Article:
Scientists Find the Oldest Evidence of Neanderthals Altering the Natural Landscape
Despite living in a heavily forested region, the areas that ancient humans inhabited had more grasses and fewer trees
Scientists have long debated when humans and human ancestors started to dominate the natural world—a milestone in human history. New research suggests Neanderthals' activities turned a forested area into grasslands nearly 125,000 years ago, providing the oldest evidence of land-altering behavior in ancient humans yet, New Scientist reports.
Neanderthals lived along the edges of lakes and forests a site called Neumark-Nord near Halle, Germany. At some point during their residence, open spaces began to emerge within the forests, according to a press release.
"The question is, of course, whether it became open because of the arrival of hominins, or whether hominins came because it was open?" lead author Wil Roebroeks, an archaeologist at Leiden University in the Netherlands, says in a press release. "However, we have found sufficient evidence to conclude that hunter-gatherers kept the area open for at least 2,000 years."
Researchers analyzed pollen, fossils, tools and charcoal deposits from Neumark-Nord, helping piece together what the landscape looked like and how Neanderthals occupied it, Bruce Bower reports for Science News.
As part of their analysis, the team mapped out where Neanderthals lived and compared it with pollen and charcoal samples, which show what plants grew there and where fires were started. The data revealed that grass grew in inhabited areas, despite the surrounding region being heavily forested, New Scientist reports.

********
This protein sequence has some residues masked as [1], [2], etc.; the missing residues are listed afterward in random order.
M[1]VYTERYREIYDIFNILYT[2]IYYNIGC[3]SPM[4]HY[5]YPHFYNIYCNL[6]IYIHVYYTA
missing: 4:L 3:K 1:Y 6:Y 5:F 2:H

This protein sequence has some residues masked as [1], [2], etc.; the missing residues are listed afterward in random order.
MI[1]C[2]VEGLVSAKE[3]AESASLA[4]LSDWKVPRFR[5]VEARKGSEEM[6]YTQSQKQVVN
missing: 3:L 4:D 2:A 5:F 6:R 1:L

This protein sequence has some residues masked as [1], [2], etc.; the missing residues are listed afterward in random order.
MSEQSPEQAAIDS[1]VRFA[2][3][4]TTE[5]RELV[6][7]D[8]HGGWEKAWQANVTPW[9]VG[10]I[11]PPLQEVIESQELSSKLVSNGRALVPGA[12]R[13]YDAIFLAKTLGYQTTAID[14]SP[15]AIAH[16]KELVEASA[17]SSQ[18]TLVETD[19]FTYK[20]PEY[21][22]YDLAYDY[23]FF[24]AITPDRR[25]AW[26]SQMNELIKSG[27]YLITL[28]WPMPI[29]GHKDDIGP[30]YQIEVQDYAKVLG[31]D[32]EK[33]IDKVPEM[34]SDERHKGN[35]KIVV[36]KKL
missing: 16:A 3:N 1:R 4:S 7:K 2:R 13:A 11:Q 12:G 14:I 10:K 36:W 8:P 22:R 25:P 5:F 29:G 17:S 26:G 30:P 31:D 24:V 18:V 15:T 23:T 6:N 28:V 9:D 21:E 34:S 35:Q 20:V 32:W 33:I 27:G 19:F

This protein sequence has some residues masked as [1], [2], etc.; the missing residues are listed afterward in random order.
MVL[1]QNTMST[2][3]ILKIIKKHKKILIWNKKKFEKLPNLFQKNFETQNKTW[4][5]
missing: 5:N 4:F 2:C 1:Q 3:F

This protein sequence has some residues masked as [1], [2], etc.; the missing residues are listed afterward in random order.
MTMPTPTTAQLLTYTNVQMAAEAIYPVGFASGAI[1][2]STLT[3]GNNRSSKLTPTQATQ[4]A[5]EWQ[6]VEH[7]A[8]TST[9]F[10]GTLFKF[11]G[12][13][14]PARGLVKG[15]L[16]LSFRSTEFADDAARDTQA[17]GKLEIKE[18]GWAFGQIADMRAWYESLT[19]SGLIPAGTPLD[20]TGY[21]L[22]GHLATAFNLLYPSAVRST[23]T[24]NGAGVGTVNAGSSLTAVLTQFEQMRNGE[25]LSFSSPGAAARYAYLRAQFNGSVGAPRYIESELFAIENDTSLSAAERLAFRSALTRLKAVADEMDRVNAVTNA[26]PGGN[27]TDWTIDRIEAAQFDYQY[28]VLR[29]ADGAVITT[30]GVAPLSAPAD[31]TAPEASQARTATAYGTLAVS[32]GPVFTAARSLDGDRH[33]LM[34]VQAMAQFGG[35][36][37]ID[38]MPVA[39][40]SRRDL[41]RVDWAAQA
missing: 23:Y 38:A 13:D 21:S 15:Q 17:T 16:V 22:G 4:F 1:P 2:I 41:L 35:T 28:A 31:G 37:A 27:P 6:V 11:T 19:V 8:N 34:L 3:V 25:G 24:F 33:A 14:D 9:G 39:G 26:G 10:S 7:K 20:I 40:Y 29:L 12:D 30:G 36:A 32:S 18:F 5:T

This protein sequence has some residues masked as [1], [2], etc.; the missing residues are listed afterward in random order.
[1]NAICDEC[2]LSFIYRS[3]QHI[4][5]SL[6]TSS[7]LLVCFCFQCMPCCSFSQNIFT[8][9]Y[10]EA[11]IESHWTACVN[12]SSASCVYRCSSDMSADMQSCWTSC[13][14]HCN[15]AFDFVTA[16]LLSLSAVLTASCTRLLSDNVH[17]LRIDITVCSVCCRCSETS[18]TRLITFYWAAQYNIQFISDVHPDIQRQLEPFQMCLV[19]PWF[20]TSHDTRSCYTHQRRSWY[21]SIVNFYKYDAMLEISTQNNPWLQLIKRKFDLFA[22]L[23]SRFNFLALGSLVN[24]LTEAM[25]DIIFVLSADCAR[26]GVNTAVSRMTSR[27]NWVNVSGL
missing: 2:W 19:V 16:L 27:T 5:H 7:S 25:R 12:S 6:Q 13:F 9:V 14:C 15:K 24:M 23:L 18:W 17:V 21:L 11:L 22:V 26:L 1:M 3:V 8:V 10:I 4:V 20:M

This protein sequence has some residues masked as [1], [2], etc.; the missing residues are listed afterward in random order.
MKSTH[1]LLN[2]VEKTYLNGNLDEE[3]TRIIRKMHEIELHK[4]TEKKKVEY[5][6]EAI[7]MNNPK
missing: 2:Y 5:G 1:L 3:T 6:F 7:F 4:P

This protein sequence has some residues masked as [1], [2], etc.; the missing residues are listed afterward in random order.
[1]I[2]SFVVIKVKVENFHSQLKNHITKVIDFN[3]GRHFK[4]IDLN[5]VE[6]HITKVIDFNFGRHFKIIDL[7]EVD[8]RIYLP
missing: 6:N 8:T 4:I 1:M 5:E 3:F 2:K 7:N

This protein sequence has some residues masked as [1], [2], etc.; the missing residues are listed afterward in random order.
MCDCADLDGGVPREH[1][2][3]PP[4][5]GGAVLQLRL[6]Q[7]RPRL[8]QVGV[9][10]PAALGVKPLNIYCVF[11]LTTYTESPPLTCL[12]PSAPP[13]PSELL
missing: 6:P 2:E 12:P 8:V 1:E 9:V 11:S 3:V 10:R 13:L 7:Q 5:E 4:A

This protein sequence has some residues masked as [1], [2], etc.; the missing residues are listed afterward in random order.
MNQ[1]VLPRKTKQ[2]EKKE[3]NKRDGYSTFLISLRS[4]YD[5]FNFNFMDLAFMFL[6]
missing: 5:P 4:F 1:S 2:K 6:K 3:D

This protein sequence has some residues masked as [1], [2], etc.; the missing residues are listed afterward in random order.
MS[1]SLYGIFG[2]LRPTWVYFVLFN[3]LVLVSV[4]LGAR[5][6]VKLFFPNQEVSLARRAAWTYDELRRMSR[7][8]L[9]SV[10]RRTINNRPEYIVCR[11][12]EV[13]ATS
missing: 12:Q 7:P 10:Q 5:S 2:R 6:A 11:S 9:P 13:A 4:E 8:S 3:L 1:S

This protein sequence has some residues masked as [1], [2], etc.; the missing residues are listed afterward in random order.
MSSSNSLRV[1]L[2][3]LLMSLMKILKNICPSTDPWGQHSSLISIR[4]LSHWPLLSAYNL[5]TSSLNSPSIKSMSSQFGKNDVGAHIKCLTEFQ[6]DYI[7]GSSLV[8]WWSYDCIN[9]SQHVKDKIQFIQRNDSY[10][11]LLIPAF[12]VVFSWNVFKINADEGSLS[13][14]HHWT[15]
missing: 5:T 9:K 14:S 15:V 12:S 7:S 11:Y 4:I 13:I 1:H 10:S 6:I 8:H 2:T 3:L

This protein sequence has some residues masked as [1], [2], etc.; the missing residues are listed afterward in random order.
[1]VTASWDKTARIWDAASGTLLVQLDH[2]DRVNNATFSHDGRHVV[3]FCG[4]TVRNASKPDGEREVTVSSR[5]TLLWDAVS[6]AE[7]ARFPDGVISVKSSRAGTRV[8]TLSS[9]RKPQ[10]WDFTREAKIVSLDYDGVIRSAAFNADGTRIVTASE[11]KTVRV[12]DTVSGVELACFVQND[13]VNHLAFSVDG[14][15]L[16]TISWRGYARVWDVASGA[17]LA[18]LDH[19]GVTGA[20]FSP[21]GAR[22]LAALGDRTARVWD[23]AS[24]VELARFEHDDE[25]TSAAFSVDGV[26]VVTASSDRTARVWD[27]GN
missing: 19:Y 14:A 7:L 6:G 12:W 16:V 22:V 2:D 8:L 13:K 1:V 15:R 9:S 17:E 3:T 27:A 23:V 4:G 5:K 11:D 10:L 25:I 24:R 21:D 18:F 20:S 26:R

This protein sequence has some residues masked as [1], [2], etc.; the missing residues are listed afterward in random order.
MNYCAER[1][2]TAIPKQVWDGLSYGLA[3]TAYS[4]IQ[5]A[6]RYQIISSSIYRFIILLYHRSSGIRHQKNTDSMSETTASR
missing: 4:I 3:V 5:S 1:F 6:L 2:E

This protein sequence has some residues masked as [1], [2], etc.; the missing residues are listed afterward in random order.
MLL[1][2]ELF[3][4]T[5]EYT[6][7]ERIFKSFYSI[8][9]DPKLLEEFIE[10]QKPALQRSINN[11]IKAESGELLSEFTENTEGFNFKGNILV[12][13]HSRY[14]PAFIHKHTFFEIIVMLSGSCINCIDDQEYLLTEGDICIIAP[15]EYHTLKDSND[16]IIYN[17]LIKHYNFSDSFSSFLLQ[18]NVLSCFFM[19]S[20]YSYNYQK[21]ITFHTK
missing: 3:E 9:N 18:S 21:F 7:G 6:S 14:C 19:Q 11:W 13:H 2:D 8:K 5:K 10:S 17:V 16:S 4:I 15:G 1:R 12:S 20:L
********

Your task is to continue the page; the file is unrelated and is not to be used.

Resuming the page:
Plus, evidence such as stone tools, bones, wood and seeds were oftentimes charred, suggesting that Neanderthals frequently used fire in their settlements, Science News reports.
Though the evidence suggests that Neanderthals manipulated their environment, the team is still unsure how forests turned into grasslands. There was an uptick in the presence of charcoal when Neanderthals moved into Neumark-Nord, so "it’s really tempting to imagine that that might have been Neanderthals burning the vegetation," but precisely matching up the dates is tricky business, co-author Katherine MacDonald, an archaeologist at Leiden University, tells New Scientist.
It's also difficult to tell the difference between a collection of small fires—like campfires—or large ones. But setting fires, hunting, building tools and making shelters all have large environmental impacts, which affected the landscape, Science News reports.
"It also adds something to the behavioral spectrum of early hunter-gatherers," Roebroeks says in the press release. "They weren’t simply 'primal hippies' who roamed the landscape picking fruit here and hunting animals there. They helped shape their landscape."
Some scientists suspect that humans started deforesting land about 10,000 years ago to make room for fields, but others say that this started much earlier at a smaller scale. This study is now the oldest evidence of hominids reshaping their environment, and Roebroeks expects scientists to find even earlier evidence, he says in the press release.